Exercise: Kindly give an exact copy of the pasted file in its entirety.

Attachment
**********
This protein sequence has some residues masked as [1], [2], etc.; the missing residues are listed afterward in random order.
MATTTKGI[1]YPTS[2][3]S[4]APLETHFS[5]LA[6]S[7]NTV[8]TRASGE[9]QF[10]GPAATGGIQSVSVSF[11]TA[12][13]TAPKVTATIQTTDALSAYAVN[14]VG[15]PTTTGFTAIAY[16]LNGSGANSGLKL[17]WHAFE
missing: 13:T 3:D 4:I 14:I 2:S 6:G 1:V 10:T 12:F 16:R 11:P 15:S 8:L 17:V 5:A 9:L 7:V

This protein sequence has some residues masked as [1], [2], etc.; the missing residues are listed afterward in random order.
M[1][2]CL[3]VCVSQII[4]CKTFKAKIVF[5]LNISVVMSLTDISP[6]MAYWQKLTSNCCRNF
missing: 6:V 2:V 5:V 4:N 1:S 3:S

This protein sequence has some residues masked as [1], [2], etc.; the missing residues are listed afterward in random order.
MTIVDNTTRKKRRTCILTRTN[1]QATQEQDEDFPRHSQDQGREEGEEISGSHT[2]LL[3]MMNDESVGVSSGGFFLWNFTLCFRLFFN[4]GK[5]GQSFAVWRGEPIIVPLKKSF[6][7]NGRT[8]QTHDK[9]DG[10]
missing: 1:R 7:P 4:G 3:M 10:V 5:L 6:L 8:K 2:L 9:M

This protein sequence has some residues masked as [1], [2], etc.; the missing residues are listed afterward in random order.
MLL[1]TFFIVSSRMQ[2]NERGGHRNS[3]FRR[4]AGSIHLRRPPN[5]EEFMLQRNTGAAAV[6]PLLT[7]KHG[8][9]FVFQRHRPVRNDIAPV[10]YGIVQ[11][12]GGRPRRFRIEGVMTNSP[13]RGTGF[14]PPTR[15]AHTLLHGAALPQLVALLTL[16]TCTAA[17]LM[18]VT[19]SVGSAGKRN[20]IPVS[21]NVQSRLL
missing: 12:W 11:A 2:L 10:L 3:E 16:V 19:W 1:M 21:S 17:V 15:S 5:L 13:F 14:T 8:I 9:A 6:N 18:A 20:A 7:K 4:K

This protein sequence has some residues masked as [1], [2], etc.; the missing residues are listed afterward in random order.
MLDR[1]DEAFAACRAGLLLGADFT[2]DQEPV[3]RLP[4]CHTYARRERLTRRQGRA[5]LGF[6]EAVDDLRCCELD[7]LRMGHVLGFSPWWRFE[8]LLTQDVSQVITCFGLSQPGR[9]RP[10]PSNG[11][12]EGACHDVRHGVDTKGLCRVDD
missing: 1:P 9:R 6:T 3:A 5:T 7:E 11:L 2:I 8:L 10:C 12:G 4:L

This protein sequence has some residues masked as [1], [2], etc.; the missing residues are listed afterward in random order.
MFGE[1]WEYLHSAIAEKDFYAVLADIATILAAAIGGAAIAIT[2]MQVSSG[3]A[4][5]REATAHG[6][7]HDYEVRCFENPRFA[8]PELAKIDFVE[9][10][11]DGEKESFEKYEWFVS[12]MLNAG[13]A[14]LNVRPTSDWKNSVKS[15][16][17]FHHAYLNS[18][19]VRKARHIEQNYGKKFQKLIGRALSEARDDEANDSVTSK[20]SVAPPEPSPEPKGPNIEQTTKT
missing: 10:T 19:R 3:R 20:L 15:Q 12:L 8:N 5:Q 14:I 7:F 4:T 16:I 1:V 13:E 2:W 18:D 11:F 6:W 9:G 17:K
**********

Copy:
This protein sequence has some residues masked as [1], [2], etc.; the missing residues are listed afterward in random order.
MATTTKGI[1]YPTS[2][3]S[4]APLETHFS[5]LA[6]S[7]NTV[8]TRASGE[9]QF[10]GPAATGGIQSVSVSF[11]TA[12][13]TAPKVTATIQTTDALSAYAVN[14]VG[15]PTTTGFTAIAY[16]LNGSGANSGLKL[17]WHAFE
missing: 13:T 3:D 4:I 14:I 2:S 6:G 1:V 10:T 12:F 16:R 11:P 15:S 8:L 17:V 5:A 9:L 7:V

This protein sequence has some residues masked as [1], [2], etc.; the missing residues are listed afterward in random order.
M[1][2]CL[3]VCVSQII[4]CKTFKAKIVF[5]LNISVVMSLTDISP[6]MAYWQKLTSNCCRNF
missing: 6:V 2:V 5:V 4:N 1:S 3:S

This protein sequence has some residues masked as [1], [2], etc.; the missing residues are listed afterward in random order.
MTIVDNTTRKKRRTCILTRTN[1]QATQEQDEDFPRHSQDQGREEGEEISGSHT[2]LL[3]MMNDESVGVSSGGFFLWNFTLCFRLFFN[4]GK[5]GQSFAVWRGEPIIVPLKKSF[6][7]NGRT[8]QTHDK[9]DG[10]
missing: 1:R 7:P 4:G 3:M 10:V 5:L 6:L 8:K 2:L 9:M

This protein sequence has some residues masked as [1], [2], etc.; the missing residues are listed afterward in random order.
MLL[1]TFFIVSSRMQ[2]NERGGHRNS[3]FRR[4]AGSIHLRRPPN[5]EEFMLQRNTGAAAV[6]PLLT[7]KHG[8][9]FVFQRHRPVRNDIAPV[10]YGIVQ[11][12]GGRPRRFRIEGVMTNSP[13]RGTGF[14]PPTR[15]AHTLLHGAALPQLVALLTL[16]TCTAA[17]LM[18]VT[19]SVGSAGKRN[20]IPVS[21]NVQSRLL
missing: 12:W 11:A 2:L 10:L 3:E 16:V 19:W 1:M 21:S 17:V 15:S 5:L 13:F 14:T 8:I 9:A 6:N 18:A 20:A 7:K 4:K

This protein sequence has some residues masked as [1], [2], etc.; the missing residues are listed afterward in random order.
MLDR[1]DEAFAACRAGLLLGADFT[2]DQEPV[3]RLP[4]CHTYARRERLTRRQGRA[5]LGF[6]EAVDDLRCCELD[7]LRMGHVLGFSPWWRFE[8]LLTQDVSQVITCFGLSQPGR[9]RP[10]PSNG[11][12]EGACHDVRHGVDTKGLCRVDD
missing: 1:P 9:R 6:T 3:A 5:T 7:E 11:L 2:I 8:L 10:C 12:G 4:L

This protein sequence has some residues masked as [1], [2], etc.; the missing residues are listed afterward in random order.
MFGE[1]WEYLHSAIAEKDFYAVLADIATILAAAIGGAAIAIT[2]MQVSSG[3]A[4][5]REATAHG[6][7]HDYEVRCFENPRFA[8]PELAKIDFVE[9][10][11]DGEKESFEKYEWFVS[12]MLNAG[13]A[14]LNVRPTSDWKNSVKS[15][16][17]FHHAYLNS[18][19]VRKARHIEQNYGKKFQKLIGRALSEARDDEANDSVTSK[20]SVAPPEPSPEPKGPNIEQTTKT
missing: 10:T 19:R 3:R 20:L 15:Q 12:L 8:N 5:Q 14:I 7:F 4:T 16:I 1:V 13:E 2:W 18:D 11:F 6:W 9:G 17:K